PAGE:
What is Cause Marketing?
If you have never heard of “cause marketing” before, that’s all about to change. Defined as “the cooperative effort between a for-profit and a non-profit for their mutual benefit,” an increasing number of Americans are focusing on companies that prioritize responsibility, caring, advocacy, environmental protection and giving back to important causes—a trend that is resulting in a sharp rise in cause marketing.
Types of Cause Marketing
Cause marketing has been around for a while, but over the past year, it has really taken off; as consumers embrace those companies with a mission and heart, it has enjoyed a five percent increase (to $2.2 billion) over the previous year…and is poised to continue its strong trajectory of upward growth. Its goal is to increase profits and make a positive impact on society and is closely aligned with social responsibility, the idea that a company has an ethical obligation to act for the benefit of society as a whole.
There are many different types of cause marketing. The most common ones include:
- Donating 100 percent of proceeds to a cause
- BOGO (Buy One, Get One)
- Donation with purchase
- Supporting a non-profit group or aligning with a social or political movement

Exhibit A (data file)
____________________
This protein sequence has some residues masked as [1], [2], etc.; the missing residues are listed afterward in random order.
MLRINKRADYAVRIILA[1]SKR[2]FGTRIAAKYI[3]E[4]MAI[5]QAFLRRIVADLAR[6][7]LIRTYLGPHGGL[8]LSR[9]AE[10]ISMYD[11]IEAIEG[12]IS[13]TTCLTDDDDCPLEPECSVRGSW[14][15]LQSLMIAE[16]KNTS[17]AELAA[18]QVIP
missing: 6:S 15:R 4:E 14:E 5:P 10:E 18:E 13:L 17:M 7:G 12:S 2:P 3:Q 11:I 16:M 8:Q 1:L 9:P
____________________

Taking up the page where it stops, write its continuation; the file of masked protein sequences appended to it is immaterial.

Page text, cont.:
- Co-branded events
Some businesses create cause marketing campaigns during a specific time (particularly the holiday season) while others treat it as a full-time endeavor. Regardless of the approach you choose, in order for cause marketing to be successful, it must be viewed as genuine by the consumer. Long-term campaigns work best.
When it comes to partnerships, non-profits should seek alliances with for-profit companies whose missions and values are similar to their own. Credibility is key in these situations, as well. Any missteps can have dire consequences as consumers share their experiences on social media platforms. But should you get it right, the rewards can be tremendous. Successful cause marketing campaigns enjoy a significant ROI; surveys show 87 percent of consumers will buy products when the company they support cares about a cause that they find meaningful, and 92 percent of customers view companies that care about the environment more favorably. As long as your stance is genuine and your effort meaningful, cause marketing can pay off handsomely.